Clean energy entrepreneur turned congressman Sean Casten (D-IL) is skeptical of the so-called Green New Deal, a plan to decarbonize the economy and go 100 percent renewable by 2030 that is being embraced by some Democrats.
In an exclusive interview with ThinkProgress, the newly elected House Democrat — an engineer who made climate action and clean energy his signature issue — said the Green New Deal is a great aspirational goal.
But as an entrepreneur who started several businesses aimed at profitably reducing greenhouse gas emissions, he wants to focus on “actually getting shit done — a lot of things that individually seems small but in aggregate add up to a lot.”
Over a 10-year period, Casten’s businesses launched 70 projects and invested $200 million in improvements that lowered their customers’ energy bills and reduced their carbon emissions by at least 50 percent.
Casten has emerged as one of the new voices in the Democratic Party on clean energy. His 5-point election victory in Illinois’ 6th congressional district over Rep. Peter Roskam (R) — a climate science denier who won reelection in 2016 by nearly 20 points — was called a “major upset” by The Hill.
As 350.org co-founder Bill McKibben tweeted on election night, Casten “is going to be one of the most climate-savvy folks in Congress right from the get-go.”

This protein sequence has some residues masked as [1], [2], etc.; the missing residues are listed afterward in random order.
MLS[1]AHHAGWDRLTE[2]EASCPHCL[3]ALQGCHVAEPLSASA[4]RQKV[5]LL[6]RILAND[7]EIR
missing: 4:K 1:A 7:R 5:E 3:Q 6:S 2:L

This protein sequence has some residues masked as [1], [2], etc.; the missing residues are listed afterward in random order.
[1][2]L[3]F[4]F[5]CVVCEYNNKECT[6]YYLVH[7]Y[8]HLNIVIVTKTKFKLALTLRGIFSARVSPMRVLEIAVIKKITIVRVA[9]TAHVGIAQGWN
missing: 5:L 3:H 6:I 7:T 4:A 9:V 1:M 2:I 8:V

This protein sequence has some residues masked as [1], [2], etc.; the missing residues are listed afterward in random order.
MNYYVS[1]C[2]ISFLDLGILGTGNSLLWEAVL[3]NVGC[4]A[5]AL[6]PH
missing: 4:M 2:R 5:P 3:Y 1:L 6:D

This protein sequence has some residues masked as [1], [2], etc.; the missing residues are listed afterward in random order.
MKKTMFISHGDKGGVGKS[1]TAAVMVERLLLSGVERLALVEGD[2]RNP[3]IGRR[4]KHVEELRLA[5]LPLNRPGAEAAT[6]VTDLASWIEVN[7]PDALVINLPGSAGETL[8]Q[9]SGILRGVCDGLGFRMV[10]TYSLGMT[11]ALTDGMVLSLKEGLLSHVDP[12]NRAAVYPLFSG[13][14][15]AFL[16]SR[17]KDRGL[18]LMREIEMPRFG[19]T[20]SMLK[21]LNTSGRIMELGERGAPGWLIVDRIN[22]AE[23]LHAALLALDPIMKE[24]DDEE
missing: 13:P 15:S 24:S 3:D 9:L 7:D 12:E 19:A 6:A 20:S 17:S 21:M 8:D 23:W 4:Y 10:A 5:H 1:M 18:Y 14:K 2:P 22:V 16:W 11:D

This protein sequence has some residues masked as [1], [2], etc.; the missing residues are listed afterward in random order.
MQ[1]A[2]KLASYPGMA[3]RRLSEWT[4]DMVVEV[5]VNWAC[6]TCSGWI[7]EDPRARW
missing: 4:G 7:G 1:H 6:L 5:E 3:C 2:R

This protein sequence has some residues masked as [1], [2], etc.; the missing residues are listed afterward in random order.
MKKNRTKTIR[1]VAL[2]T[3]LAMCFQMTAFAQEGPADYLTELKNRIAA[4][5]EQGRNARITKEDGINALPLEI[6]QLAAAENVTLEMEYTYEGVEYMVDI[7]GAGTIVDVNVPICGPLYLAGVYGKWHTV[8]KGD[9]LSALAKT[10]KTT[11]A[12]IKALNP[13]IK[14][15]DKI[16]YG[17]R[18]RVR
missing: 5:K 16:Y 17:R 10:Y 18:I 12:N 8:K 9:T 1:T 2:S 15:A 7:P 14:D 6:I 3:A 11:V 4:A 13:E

Big ups to @SeanCasten who is going to be one of the most climate-savvy folks in Congress right from the get-go
— Bill McKibben (@billmckibben) November 7, 2018
Casten explained to ThinkProgress that, “I have some general reservations about” the Green New Deal, especially the “let’s go 100 percent renewables” in a decade message.
“I don’t care whether or not we use renewables,” he said. “I just care that we get the carbon down as quickly as possible.”
Casten is eager to work with anyone on practical measures that will reduce carbon pollution sharply and quickly — in particular he wants to remove “every last barrier to maximally deploy the fastest CO2 reduction possible.” And that “means doing things like fixing the Clean Air Act so it doesn’t dis-incentivize efficiency, fixing the rules for the electric grid, improving our transmission system, pricing in externalities.”
Casten said “absolutely yes” he supports a price on carbon, especially the so-called “cap-and-trade” approach, where the government sets an overall target for carbon emissions that shrinks over time, as companies figure out the cheapest way to meet the targets.
But he understands that “the next two years are not going to be the time to pass the cap and trade bill” given that Donald Trump is President and the Republicans control the Senate.
When asked if he was positioning himself as a pragmatist, Casten replied, “Pragmatism is politically radical” and that “actually getting stuff done requires being radically pragmatic.”